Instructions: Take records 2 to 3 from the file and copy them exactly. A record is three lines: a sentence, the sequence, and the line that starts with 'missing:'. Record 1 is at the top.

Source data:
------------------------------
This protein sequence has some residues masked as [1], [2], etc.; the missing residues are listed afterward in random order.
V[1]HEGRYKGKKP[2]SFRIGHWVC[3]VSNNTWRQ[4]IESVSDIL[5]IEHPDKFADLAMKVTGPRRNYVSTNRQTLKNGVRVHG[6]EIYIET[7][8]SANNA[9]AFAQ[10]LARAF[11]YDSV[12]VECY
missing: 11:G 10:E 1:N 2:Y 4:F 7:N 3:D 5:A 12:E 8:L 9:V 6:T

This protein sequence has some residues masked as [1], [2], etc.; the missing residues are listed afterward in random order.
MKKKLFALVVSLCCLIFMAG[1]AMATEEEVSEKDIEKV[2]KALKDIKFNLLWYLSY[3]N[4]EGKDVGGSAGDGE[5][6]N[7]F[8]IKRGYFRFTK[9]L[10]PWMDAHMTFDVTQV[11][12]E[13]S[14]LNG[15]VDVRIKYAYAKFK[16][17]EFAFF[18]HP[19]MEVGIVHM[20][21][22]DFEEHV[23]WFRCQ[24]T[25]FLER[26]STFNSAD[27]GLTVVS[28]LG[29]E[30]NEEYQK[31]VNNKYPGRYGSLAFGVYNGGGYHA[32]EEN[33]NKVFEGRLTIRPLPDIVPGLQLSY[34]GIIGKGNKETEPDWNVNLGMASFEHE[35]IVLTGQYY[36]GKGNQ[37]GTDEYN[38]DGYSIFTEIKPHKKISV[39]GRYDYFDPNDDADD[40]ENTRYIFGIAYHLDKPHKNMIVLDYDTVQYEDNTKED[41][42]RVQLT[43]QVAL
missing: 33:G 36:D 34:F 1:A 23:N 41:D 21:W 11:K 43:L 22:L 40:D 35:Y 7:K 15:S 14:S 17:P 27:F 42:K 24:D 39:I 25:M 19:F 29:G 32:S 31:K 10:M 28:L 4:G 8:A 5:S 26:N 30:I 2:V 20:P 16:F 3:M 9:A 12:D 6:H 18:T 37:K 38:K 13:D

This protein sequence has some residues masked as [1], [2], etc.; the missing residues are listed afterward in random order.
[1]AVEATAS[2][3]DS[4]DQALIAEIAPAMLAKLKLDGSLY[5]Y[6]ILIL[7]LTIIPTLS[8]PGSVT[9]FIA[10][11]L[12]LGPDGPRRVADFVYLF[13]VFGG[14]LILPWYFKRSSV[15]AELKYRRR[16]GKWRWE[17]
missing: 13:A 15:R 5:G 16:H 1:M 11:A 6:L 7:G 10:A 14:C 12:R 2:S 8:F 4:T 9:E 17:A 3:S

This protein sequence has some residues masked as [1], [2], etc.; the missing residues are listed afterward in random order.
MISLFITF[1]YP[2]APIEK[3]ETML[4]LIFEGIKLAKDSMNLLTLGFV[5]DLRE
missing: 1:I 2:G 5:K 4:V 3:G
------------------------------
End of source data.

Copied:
This protein sequence has some residues masked as [1], [2], etc.; the missing residues are listed afterward in random order.
MKKKLFALVVSLCCLIFMAG[1]AMATEEEVSEKDIEKV[2]KALKDIKFNLLWYLSY[3]N[4]EGKDVGGSAGDGE[5][6]N[7]F[8]IKRGYFRFTK[9]L[10]PWMDAHMTFDVTQV[11][12]E[13]S[14]LNG[15]VDVRIKYAYAKFK[16][17]EFAFF[18]HP[19]MEVGIVHM[20][21][22]DFEEHV[23]WFRCQ[24]T[25]FLER[26]STFNSAD[27]GLTVVS[28]LG[29]E[30]NEEYQK[31]VNNKYPGRYGSLAFGVYNGGGYHA[32]EEN[33]NKVFEGRLTIRPLPDIVPGLQLSY[34]GIIGKGNKETEPDWNVNLGMASFEHE[35]IVLTGQYY[36]GKGNQ[37]GTDEYN[38]DGYSIFTEIKPHKKISV[39]GRYDYFDPNDDADD[40]ENTRYIFGIAYHLDKPHKNMIVLDYDTVQYEDNTKED[41][42]RVQLT[43]QVAL
missing: 33:G 36:D 34:F 1:A 23:N 41:D 21:W 11:K 43:L 22:L 40:D 35:Y 7:K 15:S 14:S 17:P 27:F 42:K 24:D 39:I 25:M 19:F 29:G 32:S 31:K 10:M 28:L 4:G 8:A 5:S 26:N 30:I 2:V 20:P 16:F 3:M 9:A 12:D 6:H 18:T 37:K 38:K 13:D

This protein sequence has some residues masked as [1], [2], etc.; the missing residues are listed afterward in random order.
[1]AVEATAS[2][3]DS[4]DQALIAEIAPAMLAKLKLDGSLY[5]Y[6]ILIL[7]LTIIPTLS[8]PGSVT[9]FIA[10][11]L[12]LGPDGPRRVADFVYLF[13]VFGG[14]LILPWYFKRSSV[15]AELKYRRR[16]GKWRWE[17]
missing: 13:A 15:R 5:G 16:H 1:M 11:A 6:L 7:G 10:A 14:C 12:R 2:S 8:F 4:T 9:E 17:A 3:S